Even the most ardent of New England Patriots fans would have a hard time arguing that the team hasn’t had some stellar luck when it comes to overtime coin tosses in the playoffs.
In their last three playoff overtime games, including this year’s AFC championship game, Super Bowl LI and the infamous “Tuck Rule” game, the Patriots have won the extra period’s coin toss.
That may not seem like a particularly huge deal, but you have to consider the enormous advantage a team has when they win the coin flip. A touchdown drive (or a mere field goal drive, before the NFL changed the overtime rules) ends the game without giving the other team a chance to respond.
Assuming that landing on either heads or tails is truly a 50/50 proposition, the Patriots’ odds of winning three consecutive overtime coin tosses is a mere 12.5 percent.
Even NBA legend Shaquille O’Neal’s putrid 52.7 percent career free throw percentage is significantly better than that.
Now, Patriots detractors and conspiracy theorists might tell you that some nefarious scheme cooked up by the NFL and its referees is the real reason New England has had such luck in playoff overtime coin tosses.
Those critics might find quite a bit of suspicion with how the Patriots always call heads on those coin flips.
But as Patriots special teams captain Matthew Slater told Sports Spectrum last week, there’s actually a really cool reason why he always calls heads. And it’s got nothing to do with conspiracies or shadowy schemes.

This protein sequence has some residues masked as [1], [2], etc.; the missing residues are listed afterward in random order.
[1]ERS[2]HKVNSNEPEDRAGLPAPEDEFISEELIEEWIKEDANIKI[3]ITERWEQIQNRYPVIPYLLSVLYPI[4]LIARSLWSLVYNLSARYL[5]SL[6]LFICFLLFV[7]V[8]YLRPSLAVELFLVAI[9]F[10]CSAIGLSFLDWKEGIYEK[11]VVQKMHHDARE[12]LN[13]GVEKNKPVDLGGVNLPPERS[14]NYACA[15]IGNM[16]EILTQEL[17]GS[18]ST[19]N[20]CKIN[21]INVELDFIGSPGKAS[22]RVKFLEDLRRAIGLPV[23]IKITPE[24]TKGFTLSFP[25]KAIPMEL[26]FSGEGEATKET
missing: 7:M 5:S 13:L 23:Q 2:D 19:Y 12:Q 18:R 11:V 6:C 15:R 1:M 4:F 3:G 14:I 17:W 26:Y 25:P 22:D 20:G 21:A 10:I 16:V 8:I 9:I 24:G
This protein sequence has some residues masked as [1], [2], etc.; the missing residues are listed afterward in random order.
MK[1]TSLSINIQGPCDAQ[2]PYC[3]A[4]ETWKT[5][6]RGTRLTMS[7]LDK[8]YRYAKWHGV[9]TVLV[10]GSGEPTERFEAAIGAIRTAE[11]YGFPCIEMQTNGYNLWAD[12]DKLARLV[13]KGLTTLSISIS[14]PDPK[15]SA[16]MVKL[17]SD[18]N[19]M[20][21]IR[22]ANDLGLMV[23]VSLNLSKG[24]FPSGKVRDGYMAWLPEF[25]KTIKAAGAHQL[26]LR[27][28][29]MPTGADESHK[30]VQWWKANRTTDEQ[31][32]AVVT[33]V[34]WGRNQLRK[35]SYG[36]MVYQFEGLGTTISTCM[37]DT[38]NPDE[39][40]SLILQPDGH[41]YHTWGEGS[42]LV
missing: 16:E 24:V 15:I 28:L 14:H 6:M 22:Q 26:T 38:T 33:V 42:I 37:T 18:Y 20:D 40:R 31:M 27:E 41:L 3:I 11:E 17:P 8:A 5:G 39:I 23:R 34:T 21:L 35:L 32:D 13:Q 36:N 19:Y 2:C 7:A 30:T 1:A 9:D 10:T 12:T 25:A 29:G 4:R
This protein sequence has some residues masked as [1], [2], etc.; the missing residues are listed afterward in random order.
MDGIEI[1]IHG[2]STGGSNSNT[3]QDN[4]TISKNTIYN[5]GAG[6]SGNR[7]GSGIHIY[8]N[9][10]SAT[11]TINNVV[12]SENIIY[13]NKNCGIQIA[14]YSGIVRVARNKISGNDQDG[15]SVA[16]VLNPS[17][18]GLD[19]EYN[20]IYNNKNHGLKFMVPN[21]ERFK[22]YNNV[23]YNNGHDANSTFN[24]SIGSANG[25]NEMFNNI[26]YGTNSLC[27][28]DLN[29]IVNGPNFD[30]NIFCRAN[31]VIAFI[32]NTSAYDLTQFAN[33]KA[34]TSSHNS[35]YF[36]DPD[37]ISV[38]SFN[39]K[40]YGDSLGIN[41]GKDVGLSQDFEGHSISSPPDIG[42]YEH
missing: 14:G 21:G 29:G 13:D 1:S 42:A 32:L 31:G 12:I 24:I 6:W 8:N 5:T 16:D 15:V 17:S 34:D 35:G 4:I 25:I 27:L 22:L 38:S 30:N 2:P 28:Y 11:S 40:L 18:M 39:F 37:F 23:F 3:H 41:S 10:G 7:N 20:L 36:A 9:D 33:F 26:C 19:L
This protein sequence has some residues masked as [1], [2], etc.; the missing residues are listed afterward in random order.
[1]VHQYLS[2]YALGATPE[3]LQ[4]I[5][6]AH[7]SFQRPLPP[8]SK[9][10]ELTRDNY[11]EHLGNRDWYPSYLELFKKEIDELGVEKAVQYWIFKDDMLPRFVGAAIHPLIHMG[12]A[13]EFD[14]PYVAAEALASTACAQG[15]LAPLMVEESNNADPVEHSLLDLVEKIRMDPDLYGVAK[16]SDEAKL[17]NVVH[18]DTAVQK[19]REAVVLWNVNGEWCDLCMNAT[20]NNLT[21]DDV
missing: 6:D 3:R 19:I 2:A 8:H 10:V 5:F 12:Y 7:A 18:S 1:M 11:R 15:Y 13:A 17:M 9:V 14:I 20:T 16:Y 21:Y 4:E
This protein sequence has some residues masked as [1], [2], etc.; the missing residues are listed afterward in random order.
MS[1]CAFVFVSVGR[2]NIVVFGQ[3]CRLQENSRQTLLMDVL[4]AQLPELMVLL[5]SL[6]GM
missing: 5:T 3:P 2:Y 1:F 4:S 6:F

Slater, whose father Jackie was a Hall-of-Fame offensive lineman for the Los Angeles/St. Louis Rams, explained how he learned to always call heads because of his dad.
“I remember as a youngster, my dad was my hero, my earthly hero,” Slater said. “I always looked to him, wanted to do everything the way he did it.”
Slater then explained how an otherwise innocuous moment of picking his father’s brain as a child yielded a memory that still sticks with him as a 33-year-old.
“I remember watching him at the coin toss, walk out there and make the call. I went and asked him about it later on. I said, ‘Dad, why do you call heads, what’s your mindset at the coin toss?'” Slater said.
His father responded: “Yeah, I always call heads and for me, when I accepted Christ, I told myself, ‘Christ is always at the head of my life, so it’s just a reminder for me when I go out there, even when I’m playing a football game, he’s still the head. He doesn’t stop being the head in between the white lines.'”
“And for me that was pretty profound,” Slater added.
“As a young person, I was like, ‘Man, how about that, that’s something.’ It’s stuck with me to this day as a 33-year-old, I still remember that conversation in my head,” the Patriots special teams captain said.
For anyone who has seen Slater’s Super Bowl news conferences, which he’s had quite a few of considering Super Bowl LIII will be his fifth, his pronounced faith should hardly come as any sort of surprise.
Yes, the NFL very obviously has some bad characters.
But if it’s players like Slater, Gurley and Michel who are being featured in the Super Bowl, then that’s awesome.
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